• Jack Kruse

    One more thing…….we know low D3 increase glucose metabolism and AMPK signaling. This is tied to the circadian cycle seasonally and definitely impacts diabetics who take metformin. It is also why cycloset is used as an Early AM drug when it is used in T2D.

  • Jack Kruse

    They key to AMPK is to a transient calcium efflux in the cell. This slows ECT transport while being associated with a low D3 and higher A level in tissues.

  • Kindke

    Metformin activates AMPK through inhibition of AMP deaminase.

    I use metformin daily and really like it. if I take it in morning on an empty stomach it doesnt cause diarrhea, while it does when taken with food, Although if you take it alone I found it can cause hypoglycemia, will make you light headed and nauseous.

    I havent noticed much effect of metformin on phase advance however, if it does its very very short, 30mins-1hour. I did go to bed very *slightly* more early since taking it.

    Ill have to give bromo another go, but it tends to give quite severe insomina even when taken in the morning.

    Despite all the research and obvious health implications of shift work and working at night, this is not going to change. because money > health. There will always be people who are willing to work at night just to get a job. And there’s basically no going back on our 24hour society.

    • http://www.caloriesproper.com/ Bill Lagakos

      “I havent noticed much effect of metformin on phase advance however, if it does its very very short, 30mins-1hour. I did go to bed very *slightly* more early since taking it.”

      awesome… in this context, 30 minutes is huge!

    • Jack Kruse

      Kindke I appreciate what your implying and I think you are a very perceptive person. I want you to consider the following given what you have written about AMPK amplification and AMP deaminase in the liver: I said in the Tensegrity 7 blog that cholesterol sulfate plays a crucial role in the skin and liver by increasing both cholesterol and Vitamin D 3 sulfated forms. The skin part of the story is not important in this reply. But I will give you that context to further the point. Well it does the same thing in the skin from the light emitted from prokaryotes in the lumen. That proper specific frequencies of light from prokaryotes sets the stage to develop the sulfated version of D3 (quorum sensing) to interact with the VDR in the enterocytes and the GALT. This maintains the barrier in the gut and skin. Why? When D3 falls in enterocytes the tight junction break apart for one reason. When D3 falls, Vitamin A rises as a see saw would. Guess what vitamin A increases naturally? TRANSGLUTAMINASE…..the paleo bro science keeps telling you it’s grains that is the fundamental problem…….IT AIN’T. This is why Fasano’s latest research shows grains can’t be the only cause. This hurts the paleo business model so no one mentions it much but me. D3 forms a sulfate fortress that protect both the skin and gut. This is why leaky gut is always associated with skin issues like acne, roscea, and eczema. It is Vitamin A that is the real bad guy in skin and guts from a quantum perspective. The intestinal inflammation results and ruins the hydrogen bonding network in cell water. Iodine happens to be absorbed at the “blown up” tight jxns that Vitamin A destroys. So iodine transport is haywire too. This loss of iodine increases the space between H+ protons, and “results in low-grade fever” in the GALT’s immune cells. Especially macrophages that present antigens. This causes overactivation of immune system, allowing massive egress of gut pathogens easier access to the GALT where all hell breaks loose. What is the next protection Kindke? The liver.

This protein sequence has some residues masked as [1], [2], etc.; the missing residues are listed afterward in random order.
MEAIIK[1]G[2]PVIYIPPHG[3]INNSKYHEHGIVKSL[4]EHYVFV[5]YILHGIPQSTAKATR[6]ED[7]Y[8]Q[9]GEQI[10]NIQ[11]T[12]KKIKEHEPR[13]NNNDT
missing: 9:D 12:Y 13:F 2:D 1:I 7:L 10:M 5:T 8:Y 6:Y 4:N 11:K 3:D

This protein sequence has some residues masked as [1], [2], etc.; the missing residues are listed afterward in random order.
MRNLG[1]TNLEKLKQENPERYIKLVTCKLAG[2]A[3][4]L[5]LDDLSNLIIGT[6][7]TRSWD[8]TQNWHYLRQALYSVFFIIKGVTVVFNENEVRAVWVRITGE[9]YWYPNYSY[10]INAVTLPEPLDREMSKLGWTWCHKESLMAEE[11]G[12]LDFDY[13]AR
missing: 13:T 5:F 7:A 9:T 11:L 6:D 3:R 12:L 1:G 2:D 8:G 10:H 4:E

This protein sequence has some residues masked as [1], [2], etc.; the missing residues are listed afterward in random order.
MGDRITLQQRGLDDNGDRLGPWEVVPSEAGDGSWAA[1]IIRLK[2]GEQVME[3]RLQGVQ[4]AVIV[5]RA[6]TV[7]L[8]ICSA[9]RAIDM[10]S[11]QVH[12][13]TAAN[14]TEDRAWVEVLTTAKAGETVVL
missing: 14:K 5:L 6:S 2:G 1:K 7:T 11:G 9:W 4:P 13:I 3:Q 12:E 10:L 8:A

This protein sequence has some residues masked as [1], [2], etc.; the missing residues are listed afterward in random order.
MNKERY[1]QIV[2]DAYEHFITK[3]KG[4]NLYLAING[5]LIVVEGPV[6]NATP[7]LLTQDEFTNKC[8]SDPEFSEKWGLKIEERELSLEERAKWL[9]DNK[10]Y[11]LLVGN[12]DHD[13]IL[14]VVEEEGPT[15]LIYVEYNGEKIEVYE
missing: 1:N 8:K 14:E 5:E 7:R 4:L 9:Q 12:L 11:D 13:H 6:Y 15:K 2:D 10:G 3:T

Ordinarily, the liver supplies cholesterol sulfate to the gall bladder, where it is mixed into bile acids, and subsequently released into the digestive system to assist in the digestion of fats. If a person consistently eats a high carb low fat diet, while avoiding the sun on their skin, the amount of cholesterol sulfate delivered to the digestive system from the liver is destroyed. This chain of events increase glucose metabolism and AMPK. More bugs get through the gut barrier. This fast forwards in this disease and the infections go wherever the barriers are weakest because cholesterol and DHA are missing in Cell Membranes EVERYWHERE as time goes by.